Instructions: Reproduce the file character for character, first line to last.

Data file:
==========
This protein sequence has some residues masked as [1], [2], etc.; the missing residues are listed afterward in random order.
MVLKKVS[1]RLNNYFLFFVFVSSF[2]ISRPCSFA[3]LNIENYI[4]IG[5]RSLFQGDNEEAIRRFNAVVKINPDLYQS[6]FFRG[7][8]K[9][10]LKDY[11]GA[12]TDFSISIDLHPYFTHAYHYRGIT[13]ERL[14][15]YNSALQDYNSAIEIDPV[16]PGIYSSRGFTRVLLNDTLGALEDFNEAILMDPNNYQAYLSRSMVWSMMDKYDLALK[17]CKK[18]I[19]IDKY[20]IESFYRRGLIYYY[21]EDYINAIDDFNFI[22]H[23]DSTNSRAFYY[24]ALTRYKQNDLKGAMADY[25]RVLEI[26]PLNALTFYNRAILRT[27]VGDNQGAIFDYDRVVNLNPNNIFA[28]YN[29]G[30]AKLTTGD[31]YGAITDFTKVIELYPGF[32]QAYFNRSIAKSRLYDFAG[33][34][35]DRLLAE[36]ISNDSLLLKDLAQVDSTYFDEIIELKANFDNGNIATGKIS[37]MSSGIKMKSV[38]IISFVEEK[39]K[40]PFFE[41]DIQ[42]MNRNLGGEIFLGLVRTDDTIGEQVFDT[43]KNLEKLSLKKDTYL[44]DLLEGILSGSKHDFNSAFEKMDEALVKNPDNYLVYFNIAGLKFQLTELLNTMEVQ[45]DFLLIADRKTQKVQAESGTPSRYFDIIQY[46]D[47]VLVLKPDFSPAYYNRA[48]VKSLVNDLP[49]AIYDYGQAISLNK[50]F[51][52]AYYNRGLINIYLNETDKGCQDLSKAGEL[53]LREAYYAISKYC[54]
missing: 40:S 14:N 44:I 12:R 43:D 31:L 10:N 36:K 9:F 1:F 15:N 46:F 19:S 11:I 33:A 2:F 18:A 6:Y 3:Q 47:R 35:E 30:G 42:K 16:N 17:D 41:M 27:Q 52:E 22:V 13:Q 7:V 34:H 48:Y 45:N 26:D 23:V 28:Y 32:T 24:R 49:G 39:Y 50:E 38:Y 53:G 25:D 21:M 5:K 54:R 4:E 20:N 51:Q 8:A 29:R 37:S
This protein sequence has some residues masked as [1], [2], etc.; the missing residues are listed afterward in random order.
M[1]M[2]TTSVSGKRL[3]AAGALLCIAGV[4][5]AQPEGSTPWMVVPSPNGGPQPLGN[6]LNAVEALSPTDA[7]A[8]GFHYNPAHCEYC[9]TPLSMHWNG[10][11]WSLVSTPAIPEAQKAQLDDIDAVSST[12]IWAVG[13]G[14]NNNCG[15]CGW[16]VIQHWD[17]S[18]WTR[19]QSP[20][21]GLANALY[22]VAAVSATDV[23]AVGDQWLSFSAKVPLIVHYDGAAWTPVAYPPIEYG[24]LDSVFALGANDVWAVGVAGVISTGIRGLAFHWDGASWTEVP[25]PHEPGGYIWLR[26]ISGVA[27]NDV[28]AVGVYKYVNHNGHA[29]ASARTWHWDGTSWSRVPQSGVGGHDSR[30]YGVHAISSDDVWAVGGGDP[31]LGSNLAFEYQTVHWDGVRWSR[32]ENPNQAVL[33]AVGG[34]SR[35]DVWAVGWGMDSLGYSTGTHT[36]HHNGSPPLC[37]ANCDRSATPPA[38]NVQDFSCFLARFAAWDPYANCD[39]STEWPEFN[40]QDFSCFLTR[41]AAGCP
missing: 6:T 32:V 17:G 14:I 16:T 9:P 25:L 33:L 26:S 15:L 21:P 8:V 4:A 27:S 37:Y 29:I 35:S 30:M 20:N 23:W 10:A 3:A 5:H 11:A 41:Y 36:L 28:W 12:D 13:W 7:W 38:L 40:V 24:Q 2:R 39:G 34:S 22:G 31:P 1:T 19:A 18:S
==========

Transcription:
This protein sequence has some residues masked as [1], [2], etc.; the missing residues are listed afterward in random order.
MVLKKVS[1]RLNNYFLFFVFVSSF[2]ISRPCSFA[3]LNIENYI[4]IG[5]RSLFQGDNEEAIRRFNAVVKINPDLYQS[6]FFRG[7][8]K[9][10]LKDY[11]GA[12]TDFSISIDLHPYFTHAYHYRGIT[13]ERL[14][15]YNSALQDYNSAIEIDPV[16]PGIYSSRGFTRVLLNDTLGALEDFNEAILMDPNNYQAYLSRSMVWSMMDKYDLALK[17]CKK[18]I[19]IDKY[20]IESFYRRGLIYYY[21]EDYINAIDDFNFI[22]H[23]DSTNSRAFYY[24]ALTRYKQNDLKGAMADY[25]RVLEI[26]PLNALTFYNRAILRT[27]VGDNQGAIFDYDRVVNLNPNNIFA[28]YN[29]G[30]AKLTTGD[31]YGAITDFTKVIELYPGF[32]QAYFNRSIAKSRLYDFAG[33][34][35]DRLLAE[36]ISNDSLLLKDLAQVDSTYFDEIIELKANFDNGNIATGKIS[37]MSSGIKMKSV[38]IISFVEEK[39]K[40]PFFE[41]DIQ[42]MNRNLGGEIFLGLVRTDDTIGEQVFDT[43]KNLEKLSLKKDTYL[44]DLLEGILSGSKHDFNSAFEKMDEALVKNPDNYLVYFNIAGLKFQLTELLNTMEVQ[45]DFLLIADRKTQKVQAESGTPSRYFDIIQY[46]D[47]VLVLKPDFSPAYYNRA[48]VKSLVNDLP[49]AIYDYGQAISLNK[50]F[51][52]AYYNRGLINIYLNETDKGCQDLSKAGEL[53]LREAYYAISKYC[54]
missing: 40:S 14:N 44:I 12:R 43:D 31:L 10:N 36:K 9:F 1:F 15:N 46:F 19:S 11:I 33:A 2:F 18:A 6:Y 3:Q 47:R 35:E 30:G 42:K 16:N 17:D 41:M 27:Q 52:E 22:V 13:Q 7:V 34:H 48:Y 45:N 26:D 23:V 28:Y 32:T 24:R 49:G 39:Y 50:E 38:Y 53:G 25:D 21:M 5:K 54:R 4:E 20:N 51:Q 8:A 29:R 37:S
This protein sequence has some residues masked as [1], [2], etc.; the missing residues are listed afterward in random order.
M[1]M[2]TTSVSGKRL[3]AAGALLCIAGV[4][5]AQPEGSTPWMVVPSPNGGPQPLGN[6]LNAVEALSPTDA[7]A[8]GFHYNPAHCEYC[9]TPLSMHWNG[10][11]WSLVSTPAIPEAQKAQLDDIDAVSST[12]IWAVG[13]G[14]NNNCG[15]CGW[16]VIQHWD[17]S[18]WTR[19]QSP[20][21]GLANALY[22]VAAVSATDV[23]AVGDQWLSFSAKVPLIVHYDGAAWTPVAYPPIEYG[24]LDSVFALGANDVWAVGVAGVISTGIRGLAFHWDGASWTEVP[25]PHEPGGYIWLR[26]ISGVA[27]NDV[28]AVGVYKYVNHNGHA[29]ASARTWHWDGTSWSRVPQSGVGGHDSR[30]YGVHAISSDDVWAVGGGDP[31]LGSNLAFEYQTVHWDGVRWSR[32]ENPNQAVL[33]AVGG[34]SR[35]DVWAVGWGMDSLGYSTGTHT[36]HHNGSPPLC[37]ANCDRSATPPA[38]NVQDFSCFLARFAAWDPYANCD[39]STEWPEFN[40]QDFSCFLTR[41]AAGCP
missing: 6:T 32:V 17:G 14:I 16:T 9:P 25:L 33:L 26:S 15:L 21:P 8:V 4:A 27:S 37:Y 29:I 35:S 30:M 20:N 23:W 10:A 3:A 5:H 11:A 41:Y 36:L 28:W 12:D 13:W 7:W 38:L 40:V 24:Q 2:R 39:G 34:S 22:G 31:P 1:T 19:A 18:S